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In 2012, genomics tiptoed into the doctor’s office, gene therapy rose again, and man and machine united.
With twice as many electrodes in her brain as previous study participants, a paralyzed woman can move a robotic arm with unprecedented flexibility.
Researchers explain the goals and structure of a new brain-mapping project.
Millimeter-scale devices could give surgeons the ability to operate on beating hearts.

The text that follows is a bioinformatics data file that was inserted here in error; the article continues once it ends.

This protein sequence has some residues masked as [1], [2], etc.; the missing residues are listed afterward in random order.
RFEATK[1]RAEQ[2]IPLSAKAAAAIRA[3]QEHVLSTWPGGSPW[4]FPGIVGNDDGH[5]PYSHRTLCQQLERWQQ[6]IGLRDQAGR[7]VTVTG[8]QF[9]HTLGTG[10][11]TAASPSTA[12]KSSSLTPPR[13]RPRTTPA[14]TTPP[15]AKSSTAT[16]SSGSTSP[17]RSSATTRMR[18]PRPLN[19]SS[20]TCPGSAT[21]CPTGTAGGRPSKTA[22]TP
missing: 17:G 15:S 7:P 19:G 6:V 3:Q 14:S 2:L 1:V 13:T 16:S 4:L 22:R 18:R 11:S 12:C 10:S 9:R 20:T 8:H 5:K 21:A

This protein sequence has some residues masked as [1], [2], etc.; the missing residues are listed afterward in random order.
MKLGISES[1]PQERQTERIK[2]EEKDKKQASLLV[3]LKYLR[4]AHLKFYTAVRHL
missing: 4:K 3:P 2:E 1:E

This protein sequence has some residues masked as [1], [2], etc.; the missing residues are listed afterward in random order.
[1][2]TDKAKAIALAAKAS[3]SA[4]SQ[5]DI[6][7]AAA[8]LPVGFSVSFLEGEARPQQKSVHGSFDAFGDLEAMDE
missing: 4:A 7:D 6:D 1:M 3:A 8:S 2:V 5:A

A real-time MRI system can help surgeons perform faster and safer brain operations.
Aetna sees cost savings in helping people track their health and fitness.
The trickiest thing about the brain mapping project might be that we don’t even know what we’re trying to learn.
When he learned in 1995 that he had Alzheimer’s disease, William Utermohlen, an American artist living in London, immediately began work on an ambitious series of self-portraits.
Human tests of an electrode implanted deep into the brain could one day lead to smart, self-regulating implants.